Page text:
Just wanted to say that the quality of all the products LMI has sent me is awesome!
I was shocked at the outstanding quality of the wood sent with my kit. All the wood in my kit is stunning! I can't wait to work on this project. The quality of the services is top notch and the tools I bought from LMI are top grade.
I am glad LMI sets a high standard in quality all around. I look forward to this project and many more knowing that a place like LMI exists with these standards.
I work in a manufacturing environment so I know the work it takes to keep such a high standard. I know LMI couldn't do it without having good people doing the daily grind. Please let your co-workers and shop staff know that I said thanks for the work they do.
I hope LMI continues this tradition of high quality, it can be hard to find a place that values a high standard.
WOOD BRIDGE PINS Our beautiful wood bridge pins are available in Bloodwood, Boxwood, Cocobolo, Ebony, Indian Rosewood and Tintul/Tamarind (a hardwood found in India that is almost indistinguishable from Indian Rosewood in a bridge pin). Many of the pins have abalone, MOP, parisian eye, Boxwood or Ebony dot accents.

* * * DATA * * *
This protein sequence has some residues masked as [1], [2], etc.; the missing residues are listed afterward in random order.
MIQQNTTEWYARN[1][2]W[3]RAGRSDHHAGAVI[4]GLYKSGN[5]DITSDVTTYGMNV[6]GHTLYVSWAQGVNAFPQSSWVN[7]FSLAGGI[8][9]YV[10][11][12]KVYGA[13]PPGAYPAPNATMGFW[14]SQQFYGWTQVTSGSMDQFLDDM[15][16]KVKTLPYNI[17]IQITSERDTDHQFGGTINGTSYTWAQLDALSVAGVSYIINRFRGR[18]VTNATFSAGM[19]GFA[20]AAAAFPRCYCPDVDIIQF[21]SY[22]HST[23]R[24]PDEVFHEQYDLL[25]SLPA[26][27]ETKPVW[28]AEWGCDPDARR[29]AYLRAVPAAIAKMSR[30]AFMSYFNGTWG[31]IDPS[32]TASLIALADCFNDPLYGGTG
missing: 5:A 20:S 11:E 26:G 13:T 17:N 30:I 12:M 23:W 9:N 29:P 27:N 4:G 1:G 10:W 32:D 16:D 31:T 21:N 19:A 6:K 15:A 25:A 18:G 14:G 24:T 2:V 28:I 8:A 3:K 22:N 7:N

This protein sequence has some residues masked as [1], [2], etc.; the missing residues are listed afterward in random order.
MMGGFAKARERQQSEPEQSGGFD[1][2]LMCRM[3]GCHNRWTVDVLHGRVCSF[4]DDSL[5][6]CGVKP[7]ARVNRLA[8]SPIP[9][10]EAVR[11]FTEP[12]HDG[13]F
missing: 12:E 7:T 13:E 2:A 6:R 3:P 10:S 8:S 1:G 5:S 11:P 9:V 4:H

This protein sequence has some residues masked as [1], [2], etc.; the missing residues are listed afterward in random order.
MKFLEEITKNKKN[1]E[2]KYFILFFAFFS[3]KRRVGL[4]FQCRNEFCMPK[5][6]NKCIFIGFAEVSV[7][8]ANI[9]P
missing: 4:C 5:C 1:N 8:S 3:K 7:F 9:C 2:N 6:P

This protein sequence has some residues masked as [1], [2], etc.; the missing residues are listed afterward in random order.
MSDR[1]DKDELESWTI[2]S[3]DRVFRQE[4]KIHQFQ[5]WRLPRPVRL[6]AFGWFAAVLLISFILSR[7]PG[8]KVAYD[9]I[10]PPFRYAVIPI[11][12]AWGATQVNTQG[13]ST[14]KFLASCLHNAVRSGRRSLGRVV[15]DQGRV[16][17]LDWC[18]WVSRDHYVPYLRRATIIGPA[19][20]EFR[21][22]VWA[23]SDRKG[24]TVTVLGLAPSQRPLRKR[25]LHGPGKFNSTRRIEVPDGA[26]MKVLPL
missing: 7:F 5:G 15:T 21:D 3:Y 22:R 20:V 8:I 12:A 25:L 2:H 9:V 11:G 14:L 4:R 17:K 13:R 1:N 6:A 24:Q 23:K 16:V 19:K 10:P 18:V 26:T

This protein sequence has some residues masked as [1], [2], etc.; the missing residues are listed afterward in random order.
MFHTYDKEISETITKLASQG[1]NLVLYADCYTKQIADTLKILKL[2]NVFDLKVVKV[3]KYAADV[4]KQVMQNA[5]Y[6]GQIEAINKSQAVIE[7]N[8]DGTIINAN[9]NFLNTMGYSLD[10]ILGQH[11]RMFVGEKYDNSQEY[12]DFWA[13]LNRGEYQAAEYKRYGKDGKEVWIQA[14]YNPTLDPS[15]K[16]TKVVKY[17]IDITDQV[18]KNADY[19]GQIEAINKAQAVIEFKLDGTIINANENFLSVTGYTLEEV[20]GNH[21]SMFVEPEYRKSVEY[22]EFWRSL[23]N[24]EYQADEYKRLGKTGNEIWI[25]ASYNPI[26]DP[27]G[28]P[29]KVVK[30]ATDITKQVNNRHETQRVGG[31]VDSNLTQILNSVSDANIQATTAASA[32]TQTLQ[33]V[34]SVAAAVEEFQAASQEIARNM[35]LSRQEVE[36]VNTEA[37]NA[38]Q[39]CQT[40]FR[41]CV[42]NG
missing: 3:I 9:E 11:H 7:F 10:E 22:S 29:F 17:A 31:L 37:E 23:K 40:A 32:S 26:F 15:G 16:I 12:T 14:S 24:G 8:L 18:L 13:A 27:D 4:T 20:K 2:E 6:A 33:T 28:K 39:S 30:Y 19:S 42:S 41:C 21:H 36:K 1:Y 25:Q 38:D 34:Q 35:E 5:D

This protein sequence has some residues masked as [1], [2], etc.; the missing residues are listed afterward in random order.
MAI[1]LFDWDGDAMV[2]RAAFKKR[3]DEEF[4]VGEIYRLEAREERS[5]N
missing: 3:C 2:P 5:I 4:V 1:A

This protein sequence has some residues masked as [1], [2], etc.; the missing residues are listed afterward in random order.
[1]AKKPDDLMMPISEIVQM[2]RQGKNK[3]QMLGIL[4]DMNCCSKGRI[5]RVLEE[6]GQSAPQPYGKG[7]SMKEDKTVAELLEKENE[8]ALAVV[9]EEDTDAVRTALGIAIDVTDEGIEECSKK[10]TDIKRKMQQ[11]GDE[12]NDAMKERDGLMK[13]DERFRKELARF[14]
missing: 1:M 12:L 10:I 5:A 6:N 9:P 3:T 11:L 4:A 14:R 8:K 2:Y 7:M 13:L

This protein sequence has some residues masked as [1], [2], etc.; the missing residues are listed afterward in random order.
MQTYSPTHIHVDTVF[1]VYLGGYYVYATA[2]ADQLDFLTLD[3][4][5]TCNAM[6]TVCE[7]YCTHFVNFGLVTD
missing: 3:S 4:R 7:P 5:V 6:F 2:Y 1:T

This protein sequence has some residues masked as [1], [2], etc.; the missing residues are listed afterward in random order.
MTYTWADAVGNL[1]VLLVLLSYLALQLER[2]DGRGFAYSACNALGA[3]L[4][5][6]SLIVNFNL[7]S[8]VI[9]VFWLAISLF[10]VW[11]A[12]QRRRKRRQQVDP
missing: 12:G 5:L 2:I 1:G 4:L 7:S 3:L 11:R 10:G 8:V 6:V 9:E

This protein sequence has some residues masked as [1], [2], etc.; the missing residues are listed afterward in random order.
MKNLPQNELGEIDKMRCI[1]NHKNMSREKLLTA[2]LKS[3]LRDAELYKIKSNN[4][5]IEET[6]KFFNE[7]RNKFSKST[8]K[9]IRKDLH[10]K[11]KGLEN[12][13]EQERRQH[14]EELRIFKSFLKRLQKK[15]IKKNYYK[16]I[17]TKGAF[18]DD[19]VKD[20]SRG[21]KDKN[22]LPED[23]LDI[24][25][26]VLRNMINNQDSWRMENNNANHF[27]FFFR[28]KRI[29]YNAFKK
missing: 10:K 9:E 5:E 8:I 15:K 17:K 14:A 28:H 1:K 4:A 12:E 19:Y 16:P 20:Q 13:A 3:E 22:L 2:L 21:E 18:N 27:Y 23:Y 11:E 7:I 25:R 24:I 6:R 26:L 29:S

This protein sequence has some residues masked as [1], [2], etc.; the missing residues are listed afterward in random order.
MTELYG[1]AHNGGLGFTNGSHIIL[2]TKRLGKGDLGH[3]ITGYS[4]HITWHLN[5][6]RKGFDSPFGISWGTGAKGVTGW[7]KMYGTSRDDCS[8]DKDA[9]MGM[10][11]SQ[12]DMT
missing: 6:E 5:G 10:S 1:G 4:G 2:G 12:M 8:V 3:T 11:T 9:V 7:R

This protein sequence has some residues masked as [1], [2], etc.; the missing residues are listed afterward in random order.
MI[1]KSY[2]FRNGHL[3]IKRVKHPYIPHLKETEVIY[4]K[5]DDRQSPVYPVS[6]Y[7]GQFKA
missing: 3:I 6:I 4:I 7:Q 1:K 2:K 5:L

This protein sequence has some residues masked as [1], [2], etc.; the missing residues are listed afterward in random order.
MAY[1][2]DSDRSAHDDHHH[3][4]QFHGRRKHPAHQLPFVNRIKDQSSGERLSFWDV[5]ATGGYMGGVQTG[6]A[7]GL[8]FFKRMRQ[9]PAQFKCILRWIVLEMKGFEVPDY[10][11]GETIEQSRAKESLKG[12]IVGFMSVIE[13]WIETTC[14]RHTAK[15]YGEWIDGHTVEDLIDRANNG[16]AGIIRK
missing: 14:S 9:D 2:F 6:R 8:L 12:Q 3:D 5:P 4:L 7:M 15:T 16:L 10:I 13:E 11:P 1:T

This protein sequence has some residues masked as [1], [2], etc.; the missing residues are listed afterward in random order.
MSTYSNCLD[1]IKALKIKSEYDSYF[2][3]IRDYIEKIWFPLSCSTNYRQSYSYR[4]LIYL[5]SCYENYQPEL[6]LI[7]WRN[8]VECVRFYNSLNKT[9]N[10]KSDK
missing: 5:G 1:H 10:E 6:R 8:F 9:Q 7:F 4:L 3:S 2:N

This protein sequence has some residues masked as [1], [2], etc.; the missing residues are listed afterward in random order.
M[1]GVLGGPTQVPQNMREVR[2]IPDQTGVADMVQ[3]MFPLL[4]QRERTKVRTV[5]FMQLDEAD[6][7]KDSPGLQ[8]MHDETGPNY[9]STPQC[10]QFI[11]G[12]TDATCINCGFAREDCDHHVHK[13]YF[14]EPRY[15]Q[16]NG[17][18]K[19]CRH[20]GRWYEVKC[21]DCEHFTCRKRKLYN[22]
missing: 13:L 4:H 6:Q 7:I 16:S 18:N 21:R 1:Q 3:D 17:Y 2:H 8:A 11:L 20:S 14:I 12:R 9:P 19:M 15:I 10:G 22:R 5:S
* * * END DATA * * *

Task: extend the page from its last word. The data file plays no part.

3 DEGREE PINS: 3 degree bridge pins are used as replacements on most production guitars (Taylor and overseas made instruments, for example) and on pre-1994 Martins and pre-2002 Collings guitars. 3 degree has been a popular choice with many of the high-end custom luthiers as it has been commented that it is easier to provide a good fith with a wider variety of strings with this taper
5 DEGREE PINS: 5 degree pins are a common replacement for most modern Martins and many older Dreadnoughts. They were used commonly in the past and are often termed "vintage style".
UNSLOTTED PINS: Some believe that by slotting the bridge and using an unslotted pin you create greater coupling between the string, pin, bridge plate and soundboard, which improves tone. Others say the difference is negligible or non-existent. Nonetheless, unslotted bridge pins are popular with some luthiers and players. There are varying reports about whether or not different pin types effect bridge plate damage over time.